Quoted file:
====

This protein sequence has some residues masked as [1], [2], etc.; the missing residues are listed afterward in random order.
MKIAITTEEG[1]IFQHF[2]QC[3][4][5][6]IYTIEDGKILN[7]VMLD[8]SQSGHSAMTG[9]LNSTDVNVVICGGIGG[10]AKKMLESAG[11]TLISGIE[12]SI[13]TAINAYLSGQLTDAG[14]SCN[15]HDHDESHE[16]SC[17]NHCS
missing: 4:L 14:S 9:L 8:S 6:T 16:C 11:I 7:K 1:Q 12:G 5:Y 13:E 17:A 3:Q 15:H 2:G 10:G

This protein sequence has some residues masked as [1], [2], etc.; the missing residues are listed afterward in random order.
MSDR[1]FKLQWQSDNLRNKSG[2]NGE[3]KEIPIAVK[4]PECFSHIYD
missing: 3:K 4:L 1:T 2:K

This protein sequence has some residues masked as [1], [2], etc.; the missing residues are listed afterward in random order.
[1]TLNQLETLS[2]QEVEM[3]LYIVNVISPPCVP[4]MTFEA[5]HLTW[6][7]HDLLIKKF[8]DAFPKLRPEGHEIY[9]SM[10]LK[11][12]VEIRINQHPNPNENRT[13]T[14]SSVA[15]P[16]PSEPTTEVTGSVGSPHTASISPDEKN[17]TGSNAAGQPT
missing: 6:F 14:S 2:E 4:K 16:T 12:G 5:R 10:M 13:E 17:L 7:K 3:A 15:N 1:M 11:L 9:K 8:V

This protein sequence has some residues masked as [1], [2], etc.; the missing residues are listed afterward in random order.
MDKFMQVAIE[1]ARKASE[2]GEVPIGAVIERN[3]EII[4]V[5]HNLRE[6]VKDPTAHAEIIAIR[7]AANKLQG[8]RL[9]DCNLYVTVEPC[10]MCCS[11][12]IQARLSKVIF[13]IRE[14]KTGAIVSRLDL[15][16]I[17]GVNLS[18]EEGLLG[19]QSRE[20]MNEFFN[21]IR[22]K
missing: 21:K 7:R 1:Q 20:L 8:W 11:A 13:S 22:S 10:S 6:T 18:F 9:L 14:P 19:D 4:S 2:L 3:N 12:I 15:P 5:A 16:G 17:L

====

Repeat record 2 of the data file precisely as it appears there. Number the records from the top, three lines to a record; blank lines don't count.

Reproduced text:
This protein sequence has some residues masked as [1], [2], etc.; the missing residues are listed afterward in random order.
MSDR[1]FKLQWQSDNLRNKSG[2]NGE[3]KEIPIAVK[4]PECFSHIYD
missing: 3:K 4:L 1:T 2:K